Art of Computer Programming, Volume 4A

Slightly off-topic, but I think this will be of interest to some readers. After many long years in draft, I see that volume 4A of The Art of Computer Programming by Professor D. E. Knuth has appeared in print. The TUG link to this says that TUG members can get a discount even if you are not a member. Worth a look! (They seem to accept international registrations, not just US ones.)

LaTeX3 and document environments

There was a question on the {TeX} Q&A site recently about compiling a document reading


This doesn’t work: I’ve explained why as my answer to the question. I also mentioned that in LaTeX3 I’d expect this won’t work. Here, I want to look at that in a bit more detail.

First, the background. When LaTeX2e creates an environment foo, what actually happens is two macros called \foo and \endfoo are defined (hence the original question). When you do


LaTeX looks for the \foo macro, and if it finds it starts a group and inserts \foo. At the end of the environment, LaTeX will use \endfoo if it exists, but this is not required.

There are some problems with this scheme. First, it’s possible to abuse the system, as something like


will not raise an error even though \emph was never intended to be used as the start of an environment. (LaTeX2e does not require that \endemph exists here: it’s only the start of an environment which must be defined.) Secondly, due to this mixing it’s not possible to have a foo environment and independent \foo macro: the two are tied together. Finally, as \endfoo is ‘special’ \newcommand won’t let you create macros which start \end....

For LaTeX3, we want the approach to be different. Document commands and document environments should be independent of one another, and so xparse defines a pair of special internal macros when you use


This is totally independent of a macro called \foo, so the plan is that you’ll be able to have an environment called foo and a separate \foo command, or indeed one called \endfoo.

At present, most people will be using xparse with LaTeX2e. That means we still need to follow what LaTeX2e does. So at the moment you’re not going to see the change: messing with the LaTeX2e mechanism looks like a very bad idea. However, for a native LaTeX3 format the clash will disappear.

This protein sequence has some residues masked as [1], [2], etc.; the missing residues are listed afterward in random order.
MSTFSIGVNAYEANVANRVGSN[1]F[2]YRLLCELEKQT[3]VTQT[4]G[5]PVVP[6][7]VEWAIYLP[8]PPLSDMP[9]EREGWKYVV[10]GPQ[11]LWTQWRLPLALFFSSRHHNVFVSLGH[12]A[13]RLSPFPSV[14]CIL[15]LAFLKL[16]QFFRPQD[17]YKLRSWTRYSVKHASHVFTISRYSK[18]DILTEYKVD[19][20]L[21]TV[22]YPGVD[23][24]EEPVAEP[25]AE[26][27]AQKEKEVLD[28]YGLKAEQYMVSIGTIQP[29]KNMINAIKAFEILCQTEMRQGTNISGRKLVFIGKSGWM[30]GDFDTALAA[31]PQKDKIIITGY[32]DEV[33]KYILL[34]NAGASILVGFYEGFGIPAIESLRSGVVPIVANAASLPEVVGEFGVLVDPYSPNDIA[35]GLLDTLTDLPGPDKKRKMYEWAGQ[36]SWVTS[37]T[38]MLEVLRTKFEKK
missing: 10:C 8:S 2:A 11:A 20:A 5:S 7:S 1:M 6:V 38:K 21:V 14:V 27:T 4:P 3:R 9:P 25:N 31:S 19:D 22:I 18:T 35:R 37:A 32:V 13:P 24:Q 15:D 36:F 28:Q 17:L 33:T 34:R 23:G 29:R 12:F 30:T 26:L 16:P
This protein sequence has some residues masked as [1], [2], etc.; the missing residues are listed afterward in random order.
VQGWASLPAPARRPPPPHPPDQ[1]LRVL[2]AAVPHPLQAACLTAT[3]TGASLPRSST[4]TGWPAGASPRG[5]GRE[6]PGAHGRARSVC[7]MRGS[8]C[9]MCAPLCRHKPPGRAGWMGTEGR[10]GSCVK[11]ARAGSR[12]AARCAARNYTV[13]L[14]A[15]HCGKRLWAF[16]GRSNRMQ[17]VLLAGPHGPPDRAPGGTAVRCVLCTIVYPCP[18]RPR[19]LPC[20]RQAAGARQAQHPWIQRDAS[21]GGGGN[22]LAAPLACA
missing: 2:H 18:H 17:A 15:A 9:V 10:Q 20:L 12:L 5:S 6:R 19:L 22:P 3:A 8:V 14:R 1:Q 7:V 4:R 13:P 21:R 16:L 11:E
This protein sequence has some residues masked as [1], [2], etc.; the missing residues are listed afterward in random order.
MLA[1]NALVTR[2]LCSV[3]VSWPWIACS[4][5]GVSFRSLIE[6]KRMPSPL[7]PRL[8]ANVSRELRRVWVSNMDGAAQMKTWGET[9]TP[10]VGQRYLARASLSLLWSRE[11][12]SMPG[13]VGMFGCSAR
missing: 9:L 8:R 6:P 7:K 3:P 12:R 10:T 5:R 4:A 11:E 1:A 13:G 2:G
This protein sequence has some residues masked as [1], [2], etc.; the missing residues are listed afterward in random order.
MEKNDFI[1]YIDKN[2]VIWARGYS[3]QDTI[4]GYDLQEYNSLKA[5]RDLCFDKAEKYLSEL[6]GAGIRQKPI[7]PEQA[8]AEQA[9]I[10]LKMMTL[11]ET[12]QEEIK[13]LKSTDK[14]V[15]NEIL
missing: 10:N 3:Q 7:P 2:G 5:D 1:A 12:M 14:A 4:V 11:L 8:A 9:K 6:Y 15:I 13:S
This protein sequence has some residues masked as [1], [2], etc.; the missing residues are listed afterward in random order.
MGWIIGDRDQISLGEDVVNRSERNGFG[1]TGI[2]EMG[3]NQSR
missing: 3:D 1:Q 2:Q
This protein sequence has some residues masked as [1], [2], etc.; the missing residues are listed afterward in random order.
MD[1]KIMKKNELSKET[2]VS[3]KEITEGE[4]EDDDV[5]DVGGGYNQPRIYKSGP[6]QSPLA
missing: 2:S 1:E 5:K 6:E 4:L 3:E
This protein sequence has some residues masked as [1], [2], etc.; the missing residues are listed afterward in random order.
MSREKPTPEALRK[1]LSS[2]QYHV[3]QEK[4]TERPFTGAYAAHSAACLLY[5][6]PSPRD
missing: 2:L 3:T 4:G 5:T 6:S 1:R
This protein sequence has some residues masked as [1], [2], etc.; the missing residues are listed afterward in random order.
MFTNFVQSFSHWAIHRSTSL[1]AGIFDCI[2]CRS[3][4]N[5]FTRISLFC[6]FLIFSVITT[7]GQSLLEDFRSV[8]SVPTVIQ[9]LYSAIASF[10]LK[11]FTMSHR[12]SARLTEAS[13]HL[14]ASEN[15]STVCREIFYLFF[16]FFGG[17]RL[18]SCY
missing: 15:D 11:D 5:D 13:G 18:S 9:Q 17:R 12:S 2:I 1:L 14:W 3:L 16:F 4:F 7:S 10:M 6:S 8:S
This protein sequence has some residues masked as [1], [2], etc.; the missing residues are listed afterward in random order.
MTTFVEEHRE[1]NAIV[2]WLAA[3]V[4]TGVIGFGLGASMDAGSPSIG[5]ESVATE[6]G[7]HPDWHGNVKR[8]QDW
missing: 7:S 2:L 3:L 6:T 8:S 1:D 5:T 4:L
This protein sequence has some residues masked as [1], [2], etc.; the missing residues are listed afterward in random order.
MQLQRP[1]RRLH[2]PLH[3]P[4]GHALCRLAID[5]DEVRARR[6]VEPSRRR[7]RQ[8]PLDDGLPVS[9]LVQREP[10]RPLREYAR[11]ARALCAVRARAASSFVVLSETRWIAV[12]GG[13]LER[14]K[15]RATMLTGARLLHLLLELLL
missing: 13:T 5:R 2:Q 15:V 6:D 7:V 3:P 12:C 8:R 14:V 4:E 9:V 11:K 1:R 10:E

biblatex v1.1: dynamic reference sets

The latest version of biblatex, v1.1, appeared on CTAN yesterday. This is a feature release, not just bug fixes, and so there are lots of new things there. At the same time, Biber has been updated to v0.7. If you use TeX Live 2010, you’ll be able to get the new biblatex using tlmgr in a day or so, and can get the Biber update via TLcontrib already.

Many of the new features rely on Biber, and will not work with BibTeX. As Biber has lots of advantages anyway, including UTF-8 support and active development, this is no real hindrance.

I want to focus here on one new feature, as it’s one I requested. In chemistry and physics we tend numerical reference styles and to have lots of references. Often, several of these will be related, and so can be ‘compacted’ into a single number. With traditional BibTeX styles, this can be done using the mciteplus package and a suitable .bst file. biblatex has supported this using ‘reference sets’ for some time, but up to now this has required modification of the database entries. In v1.1, you can define a reference set in the preamble:


and then cite the set in the document. There is also support for mciteplus-like syntax, but I think it’s probably best to use the native biblatex approach here.

Compressing multiple citations in a dynamic way was really the only problem I had with using biblatex for all of my citations. Now that this is sorted, I’ll be sticking to biblatex all of the time, and I’d urge other physical scientists to do the same: biblatex is a much more flexible approach than the traditional BibTeX citation system.